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Dysphagia is the medical term used to refer to difficulty swallowing. The condition makes it difficult for people to pass solid or liquid food from the mouth to the stomach. Dysphagia can compromise nutritional intake and affected individuals are at risk of malnourishment and dehydration. Some may even require hospitalization for life threatening outcomes such as aspiration pneumonia, a dangerous chest infection.
Dysphagia can be divided into two main forms which include:
Dysphagia can also be referred to in terms of which stage of the swallowing process is disrupted, as follows:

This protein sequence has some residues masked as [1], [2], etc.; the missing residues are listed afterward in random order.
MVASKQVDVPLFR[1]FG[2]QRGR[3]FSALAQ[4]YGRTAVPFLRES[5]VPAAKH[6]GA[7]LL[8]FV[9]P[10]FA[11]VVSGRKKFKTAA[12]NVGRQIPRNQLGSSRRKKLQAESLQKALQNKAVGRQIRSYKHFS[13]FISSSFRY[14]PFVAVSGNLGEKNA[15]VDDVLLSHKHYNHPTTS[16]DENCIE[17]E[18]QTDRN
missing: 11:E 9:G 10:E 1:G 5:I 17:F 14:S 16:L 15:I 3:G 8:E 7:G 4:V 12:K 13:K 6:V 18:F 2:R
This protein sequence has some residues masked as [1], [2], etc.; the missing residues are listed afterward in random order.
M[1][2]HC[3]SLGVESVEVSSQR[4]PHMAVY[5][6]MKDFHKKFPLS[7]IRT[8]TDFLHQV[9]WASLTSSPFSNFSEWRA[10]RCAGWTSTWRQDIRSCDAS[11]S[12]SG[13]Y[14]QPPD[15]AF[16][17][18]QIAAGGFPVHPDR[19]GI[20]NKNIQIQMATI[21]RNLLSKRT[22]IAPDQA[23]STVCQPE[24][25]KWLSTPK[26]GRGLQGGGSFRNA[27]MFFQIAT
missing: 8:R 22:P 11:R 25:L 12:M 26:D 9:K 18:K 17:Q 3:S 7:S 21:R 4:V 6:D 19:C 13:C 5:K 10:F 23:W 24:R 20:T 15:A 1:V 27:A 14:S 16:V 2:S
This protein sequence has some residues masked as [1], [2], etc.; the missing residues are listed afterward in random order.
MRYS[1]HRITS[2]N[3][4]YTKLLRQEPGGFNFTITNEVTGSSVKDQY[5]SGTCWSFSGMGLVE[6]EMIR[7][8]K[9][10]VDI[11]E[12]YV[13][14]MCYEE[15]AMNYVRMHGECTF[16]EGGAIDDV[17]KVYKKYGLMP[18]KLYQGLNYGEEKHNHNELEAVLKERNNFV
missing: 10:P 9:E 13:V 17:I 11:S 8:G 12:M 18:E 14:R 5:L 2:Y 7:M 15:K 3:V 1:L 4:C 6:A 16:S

Although dysphagia is a well-researched topic, the condition is still often misunderstood and misdiagnosed. In order for a diagnosis of dysphagia to be made, the patient’s symptoms must be related to swallowing a solid or liquid bolus. If the problem is not related to this, globus hystericus may be indicated, which is different to dysphagia. Although globus hystricus may be a sign of a functional abnormality, it may also be caused by an abnormality in the musculature of the pharynx or esophagus.
While some people with dysphagia find they cannot swallow food or liquid, others find they loose their ability to swallow altogether.
Some examples of symptoms observed in the two forms of dysphagia are described below:
In adults, signs of dysphagia to look out for include:
In children, some signs include: